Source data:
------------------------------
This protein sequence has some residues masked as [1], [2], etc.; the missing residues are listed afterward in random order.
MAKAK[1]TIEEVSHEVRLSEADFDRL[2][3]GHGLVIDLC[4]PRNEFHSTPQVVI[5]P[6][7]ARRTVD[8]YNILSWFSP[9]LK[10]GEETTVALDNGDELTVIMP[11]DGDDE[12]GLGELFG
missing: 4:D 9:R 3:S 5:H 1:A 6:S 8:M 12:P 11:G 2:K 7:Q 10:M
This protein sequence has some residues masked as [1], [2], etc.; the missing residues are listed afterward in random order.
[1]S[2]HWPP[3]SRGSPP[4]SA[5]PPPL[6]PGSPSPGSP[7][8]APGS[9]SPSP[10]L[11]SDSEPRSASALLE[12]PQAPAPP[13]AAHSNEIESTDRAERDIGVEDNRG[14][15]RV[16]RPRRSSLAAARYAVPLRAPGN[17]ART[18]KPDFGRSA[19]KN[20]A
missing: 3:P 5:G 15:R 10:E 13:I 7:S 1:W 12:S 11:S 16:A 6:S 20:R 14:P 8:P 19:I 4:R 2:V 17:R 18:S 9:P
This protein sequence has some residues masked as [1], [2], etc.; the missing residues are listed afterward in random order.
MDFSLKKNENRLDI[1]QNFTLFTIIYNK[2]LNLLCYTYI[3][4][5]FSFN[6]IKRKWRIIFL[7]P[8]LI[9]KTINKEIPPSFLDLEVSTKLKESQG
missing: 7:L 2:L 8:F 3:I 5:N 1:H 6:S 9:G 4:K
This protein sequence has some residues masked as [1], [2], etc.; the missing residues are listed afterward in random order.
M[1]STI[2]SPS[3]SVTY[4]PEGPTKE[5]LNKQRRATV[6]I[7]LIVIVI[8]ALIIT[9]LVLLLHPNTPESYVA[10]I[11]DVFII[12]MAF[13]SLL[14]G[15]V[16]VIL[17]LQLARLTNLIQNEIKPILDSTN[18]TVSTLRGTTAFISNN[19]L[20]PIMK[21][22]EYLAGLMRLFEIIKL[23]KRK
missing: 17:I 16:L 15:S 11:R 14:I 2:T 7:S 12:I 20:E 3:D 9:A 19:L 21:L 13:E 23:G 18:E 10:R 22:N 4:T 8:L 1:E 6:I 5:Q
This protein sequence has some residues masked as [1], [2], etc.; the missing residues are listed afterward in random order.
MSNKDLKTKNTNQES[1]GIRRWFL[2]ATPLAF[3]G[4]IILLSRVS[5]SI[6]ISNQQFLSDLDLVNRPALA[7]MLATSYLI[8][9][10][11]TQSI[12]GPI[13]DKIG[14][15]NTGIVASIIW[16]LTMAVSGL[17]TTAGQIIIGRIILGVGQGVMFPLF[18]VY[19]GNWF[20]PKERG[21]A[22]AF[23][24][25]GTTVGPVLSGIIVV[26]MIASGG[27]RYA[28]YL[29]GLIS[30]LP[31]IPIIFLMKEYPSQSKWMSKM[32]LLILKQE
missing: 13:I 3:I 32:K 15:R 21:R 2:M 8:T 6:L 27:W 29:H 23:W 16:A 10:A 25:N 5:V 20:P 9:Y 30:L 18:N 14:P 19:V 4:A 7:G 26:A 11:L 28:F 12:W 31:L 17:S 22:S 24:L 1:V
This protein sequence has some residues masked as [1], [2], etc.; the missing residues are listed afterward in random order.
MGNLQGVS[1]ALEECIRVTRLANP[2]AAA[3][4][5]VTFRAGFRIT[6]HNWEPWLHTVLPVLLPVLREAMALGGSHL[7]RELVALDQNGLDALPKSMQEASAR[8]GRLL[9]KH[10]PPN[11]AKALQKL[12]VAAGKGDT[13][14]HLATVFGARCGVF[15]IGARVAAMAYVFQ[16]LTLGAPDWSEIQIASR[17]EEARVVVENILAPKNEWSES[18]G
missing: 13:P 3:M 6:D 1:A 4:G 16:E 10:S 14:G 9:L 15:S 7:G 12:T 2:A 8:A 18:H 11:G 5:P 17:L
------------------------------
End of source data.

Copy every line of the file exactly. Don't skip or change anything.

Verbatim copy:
This protein sequence has some residues masked as [1], [2], etc.; the missing residues are listed afterward in random order.
MAKAK[1]TIEEVSHEVRLSEADFDRL[2][3]GHGLVIDLC[4]PRNEFHSTPQVVI[5]P[6][7]ARRTVD[8]YNILSWFSP[9]LK[10]GEETTVALDNGDELTVIMP[11]DGDDE[12]GLGELFG
missing: 4:D 9:R 3:S 5:H 1:A 6:S 8:M 12:P 11:G 2:K 7:Q 10:M
This protein sequence has some residues masked as [1], [2], etc.; the missing residues are listed afterward in random order.
[1]S[2]HWPP[3]SRGSPP[4]SA[5]PPPL[6]PGSPSPGSP[7][8]APGS[9]SPSP[10]L[11]SDSEPRSASALLE[12]PQAPAPP[13]AAHSNEIESTDRAERDIGVEDNRG[14][15]RV[16]RPRRSSLAAARYAVPLRAPGN[17]ART[18]KPDFGRSA[19]KN[20]A
missing: 3:P 5:G 15:R 10:E 13:I 7:S 1:W 12:S 11:S 16:A 6:S 20:R 14:P 8:P 19:I 4:R 2:V 17:R 18:S 9:P
This protein sequence has some residues masked as [1], [2], etc.; the missing residues are listed afterward in random order.
MDFSLKKNENRLDI[1]QNFTLFTIIYNK[2]LNLLCYTYI[3][4][5]FSFN[6]IKRKWRIIFL[7]P[8]LI[9]KTINKEIPPSFLDLEVSTKLKESQG
missing: 7:L 2:L 8:F 3:I 5:N 1:H 6:S 9:G 4:K
This protein sequence has some residues masked as [1], [2], etc.; the missing residues are listed afterward in random order.
M[1]STI[2]SPS[3]SVTY[4]PEGPTKE[5]LNKQRRATV[6]I[7]LIVIVI[8]ALIIT[9]LVLLLHPNTPESYVA[10]I[11]DVFII[12]MAF[13]SLL[14]G[15]V[16]VIL[17]LQLARLTNLIQNEIKPILDSTN[18]TVSTLRGTTAFISNN[19]L[20]PIMK[21][22]EYLAGLMRLFEIIKL[23]KRK
missing: 17:I 16:L 15:S 11:R 14:I 2:T 7:S 12:I 20:E 3:D 9:A 19:L 21:L 13:E 23:G 18:E 10:R 22:N 4:T 8:L 1:E 6:I 5:Q
This protein sequence has some residues masked as [1], [2], etc.; the missing residues are listed afterward in random order.
MSNKDLKTKNTNQES[1]GIRRWFL[2]ATPLAF[3]G[4]IILLSRVS[5]SI[6]ISNQQFLSDLDLVNRPALA[7]MLATSYLI[8][9][10][11]TQSI[12]GPI[13]DKIG[14][15]NTGIVASIIW[16]LTMAVSGL[17]TTAGQIIIGRIILGVGQGVMFPLF[18]VY[19]GNWF[20]PKERG[21]A[22]AF[23][24][25]GTTVGPVLSGIIVV[26]MIASGG[27]RYA[28]YL[29]GLIS[30]LP[31]IPIIFLMKEYPSQSKWMSKM[32]LLILKQE
missing: 13:I 3:I 32:K 15:R 21:R 2:M 8:T 6:L 27:W 29:H 23:W 16:A 10:A 25:N 5:V 20:P 9:Y 30:L 18:N 14:P 19:V 4:A 7:G 26:A 11:L 28:F 12:W 31:L 17:S 22:S 24:L 1:V
This protein sequence has some residues masked as [1], [2], etc.; the missing residues are listed afterward in random order.
MGNLQGVS[1]ALEECIRVTRLANP[2]AAA[3][4][5]VTFRAGFRIT[6]HNWEPWLHTVLPVLLPVLREAMALGGSHL[7]RELVALDQNGLDALPKSMQEASAR[8]GRLL[9]KH[10]PPN[11]AKALQKL[12]VAAGKGDT[13][14]HLATVFGARCGVF[15]IGARVAAMAYVFQ[16]LTLGAPDWSEIQIASR[17]EEARVVVENILAPKNEWSES[18]G
missing: 13:P 3:M 6:D 1:A 4:G 16:E 10:S 14:G 9:L 15:S 7:G 12:T 2:A 8:A 18:H 11:G 5:P 17:L